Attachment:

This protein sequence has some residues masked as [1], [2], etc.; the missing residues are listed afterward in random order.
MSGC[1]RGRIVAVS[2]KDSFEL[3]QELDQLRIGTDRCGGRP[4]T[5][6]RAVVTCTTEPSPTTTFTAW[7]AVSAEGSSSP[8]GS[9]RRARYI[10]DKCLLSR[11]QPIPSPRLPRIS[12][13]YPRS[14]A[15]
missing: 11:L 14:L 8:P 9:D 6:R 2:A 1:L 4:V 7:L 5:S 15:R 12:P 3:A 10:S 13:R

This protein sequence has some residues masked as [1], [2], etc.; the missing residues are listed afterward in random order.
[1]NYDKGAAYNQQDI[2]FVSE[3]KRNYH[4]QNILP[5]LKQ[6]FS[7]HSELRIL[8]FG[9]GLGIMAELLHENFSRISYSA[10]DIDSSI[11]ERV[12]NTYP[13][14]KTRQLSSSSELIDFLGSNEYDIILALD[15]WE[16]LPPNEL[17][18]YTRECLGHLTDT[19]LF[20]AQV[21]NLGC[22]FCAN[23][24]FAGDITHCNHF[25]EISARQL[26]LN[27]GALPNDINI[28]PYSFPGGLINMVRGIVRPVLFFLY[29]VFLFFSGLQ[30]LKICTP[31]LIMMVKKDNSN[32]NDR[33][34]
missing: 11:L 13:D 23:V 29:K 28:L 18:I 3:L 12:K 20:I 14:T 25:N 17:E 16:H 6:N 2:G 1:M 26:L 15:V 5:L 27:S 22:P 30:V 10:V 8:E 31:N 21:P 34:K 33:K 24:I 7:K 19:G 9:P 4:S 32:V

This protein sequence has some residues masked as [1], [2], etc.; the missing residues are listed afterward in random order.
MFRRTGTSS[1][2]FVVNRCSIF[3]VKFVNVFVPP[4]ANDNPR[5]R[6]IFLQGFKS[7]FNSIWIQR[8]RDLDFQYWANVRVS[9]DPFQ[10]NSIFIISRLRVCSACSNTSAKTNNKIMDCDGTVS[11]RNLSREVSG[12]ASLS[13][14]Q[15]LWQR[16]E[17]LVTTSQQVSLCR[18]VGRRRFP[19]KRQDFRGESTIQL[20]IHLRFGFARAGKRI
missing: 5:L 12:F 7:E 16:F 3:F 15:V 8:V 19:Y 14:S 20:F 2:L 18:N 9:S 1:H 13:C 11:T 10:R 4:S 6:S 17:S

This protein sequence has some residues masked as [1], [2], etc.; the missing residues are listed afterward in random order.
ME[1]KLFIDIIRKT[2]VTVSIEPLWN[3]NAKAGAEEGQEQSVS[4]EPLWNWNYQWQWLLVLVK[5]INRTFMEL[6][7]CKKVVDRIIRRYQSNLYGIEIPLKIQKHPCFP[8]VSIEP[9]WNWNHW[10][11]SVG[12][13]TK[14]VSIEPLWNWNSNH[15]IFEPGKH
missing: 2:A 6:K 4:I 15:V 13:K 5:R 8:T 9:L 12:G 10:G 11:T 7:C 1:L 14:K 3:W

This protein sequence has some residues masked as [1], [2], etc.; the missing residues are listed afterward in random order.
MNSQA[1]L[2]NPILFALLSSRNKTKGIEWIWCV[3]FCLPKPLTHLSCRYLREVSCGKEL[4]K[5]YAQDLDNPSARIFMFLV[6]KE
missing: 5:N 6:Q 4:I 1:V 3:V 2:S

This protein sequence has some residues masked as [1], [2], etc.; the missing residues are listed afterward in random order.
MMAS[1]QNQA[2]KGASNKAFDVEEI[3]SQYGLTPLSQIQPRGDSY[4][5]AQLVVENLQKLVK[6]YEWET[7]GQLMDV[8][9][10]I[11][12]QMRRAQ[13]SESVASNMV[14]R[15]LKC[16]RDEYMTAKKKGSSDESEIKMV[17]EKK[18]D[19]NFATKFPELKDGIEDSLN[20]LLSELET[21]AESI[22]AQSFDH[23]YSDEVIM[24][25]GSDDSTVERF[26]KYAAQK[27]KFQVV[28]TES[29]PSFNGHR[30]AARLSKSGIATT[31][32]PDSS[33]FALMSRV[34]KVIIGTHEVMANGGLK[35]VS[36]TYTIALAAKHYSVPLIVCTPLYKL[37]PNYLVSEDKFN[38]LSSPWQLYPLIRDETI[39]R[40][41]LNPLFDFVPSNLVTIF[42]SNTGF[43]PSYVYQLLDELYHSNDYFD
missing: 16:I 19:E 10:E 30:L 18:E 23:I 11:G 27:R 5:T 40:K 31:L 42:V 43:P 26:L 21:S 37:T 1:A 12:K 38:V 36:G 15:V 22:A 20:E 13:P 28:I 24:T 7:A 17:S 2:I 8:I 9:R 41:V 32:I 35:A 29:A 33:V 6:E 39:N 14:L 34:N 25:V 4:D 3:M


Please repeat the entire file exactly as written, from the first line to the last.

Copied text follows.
This protein sequence has some residues masked as [1], [2], etc.; the missing residues are listed afterward in random order.
MSGC[1]RGRIVAVS[2]KDSFEL[3]QELDQLRIGTDRCGGRP[4]T[5][6]RAVVTCTTEPSPTTTFTAW[7]AVSAEGSSSP[8]GS[9]RRARYI[10]DKCLLSR[11]QPIPSPRLPRIS[12][13]YPRS[14]A[15]
missing: 11:L 14:L 8:P 9:D 6:R 2:A 1:L 4:V 7:L 5:S 15:R 12:P 3:A 10:S 13:R

This protein sequence has some residues masked as [1], [2], etc.; the missing residues are listed afterward in random order.
[1]NYDKGAAYNQQDI[2]FVSE[3]KRNYH[4]QNILP[5]LKQ[6]FS[7]HSELRIL[8]FG[9]GLGIMAELLHENFSRISYSA[10]DIDSSI[11]ERV[12]NTYP[13][14]KTRQLSSSSELIDFLGSNEYDIILALD[15]WE[16]LPPNEL[17][18]YTRECLGHLTDT[19]LF[20]AQV[21]NLGC[22]FCAN[23][24]FAGDITHCNHF[25]EISARQL[26]LN[27]GALPNDINI[28]PYSFPGGLINMVRGIVRPVLFFLY[29]VFLFFSGLQ[30]LKICTP[31]LIMMVKKDNSN[32]NDR[33][34]
missing: 11:L 13:D 23:V 29:K 28:L 18:I 3:L 12:K 20:I 14:T 25:N 17:E 16:H 6:N 2:G 1:M 26:L 15:V 5:L 27:S 22:P 30:V 10:V 8:E 31:N 21:P 34:K 33:K 24:I 7:K 19:G 9:P 4:S 32:V

This protein sequence has some residues masked as [1], [2], etc.; the missing residues are listed afterward in random order.
MFRRTGTSS[1][2]FVVNRCSIF[3]VKFVNVFVPP[4]ANDNPR[5]R[6]IFLQGFKS[7]FNSIWIQR[8]RDLDFQYWANVRVS[9]DPFQ[10]NSIFIISRLRVCSACSNTSAKTNNKIMDCDGTVS[11]RNLSREVSG[12]ASLS[13][14]Q[15]LWQR[16]E[17]LVTTSQQVSLCR[18]VGRRRFP[19]KRQDFRGESTIQL[20]IHLRFGFARAGKRI
missing: 5:L 12:F 7:E 16:F 3:F 15:V 8:V 19:Y 14:S 20:F 2:L 18:N 9:S 1:H 13:C 11:T 10:R 4:S 6:S 17:S

This protein sequence has some residues masked as [1], [2], etc.; the missing residues are listed afterward in random order.
ME[1]KLFIDIIRKT[2]VTVSIEPLWN[3]NAKAGAEEGQEQSVS[4]EPLWNWNYQWQWLLVLVK[5]INRTFMEL[6][7]CKKVVDRIIRRYQSNLYGIEIPLKIQKHPCFP[8]VSIEP[9]WNWNHW[10][11]SVG[12][13]TK[14]VSIEPLWNWNSNH[15]IFEPGKH
missing: 2:A 6:K 4:I 15:V 13:K 5:R 8:T 9:L 12:G 10:G 11:T 7:C 1:L 14:K 3:W

This protein sequence has some residues masked as [1], [2], etc.; the missing residues are listed afterward in random order.
MNSQA[1]L[2]NPILFALLSSRNKTKGIEWIWCV[3]FCLPKPLTHLSCRYLREVSCGKEL[4]K[5]YAQDLDNPSARIFMFLV[6]KE
missing: 5:N 6:Q 4:I 1:V 3:V 2:S

This protein sequence has some residues masked as [1], [2], etc.; the missing residues are listed afterward in random order.
MMAS[1]QNQA[2]KGASNKAFDVEEI[3]SQYGLTPLSQIQPRGDSY[4][5]AQLVVENLQKLVK[6]YEWET[7]GQLMDV[8][9][10]I[11][12]QMRRAQ[13]SESVASNMV[14]R[15]LKC[16]RDEYMTAKKKGSSDESEIKMV[17]EKK[18]D[19]NFATKFPELKDGIEDSLN[20]LLSELET[21]AESI[22]AQSFDH[23]YSDEVIM[24][25]GSDDSTVERF[26]KYAAQK[27]KFQVV[28]TES[29]PSFNGHR[30]AARLSKSGIATT[31][32]PDSS[33]FALMSRV[34]KVIIGTHEVMANGGLK[35]VS[36]TYTIALAAKHYSVPLIVCTPLYKL[37]PNYLVSEDKFN[38]LSSPWQLYPLIRDETI[39]R[40][41]LNPLFDFVPSNLVTIF[42]SNTGF[43]PSYVYQLLDELYHSNDYFD
missing: 16:I 19:E 10:E 30:L 18:E 23:I 11:G 27:R 5:T 40:K 31:L 42:V 43:P 26:L 21:S 37:T 1:A 12:K 38:V 36:G 15:V 22:A 20:E 13:P 28:I 24:T 7:A 17:S 2:I 8:I 9:R 41:V 32:I 35:A 29:A 33:V 6:E 39:N 14:L 34:N 25:V 4:D 3:M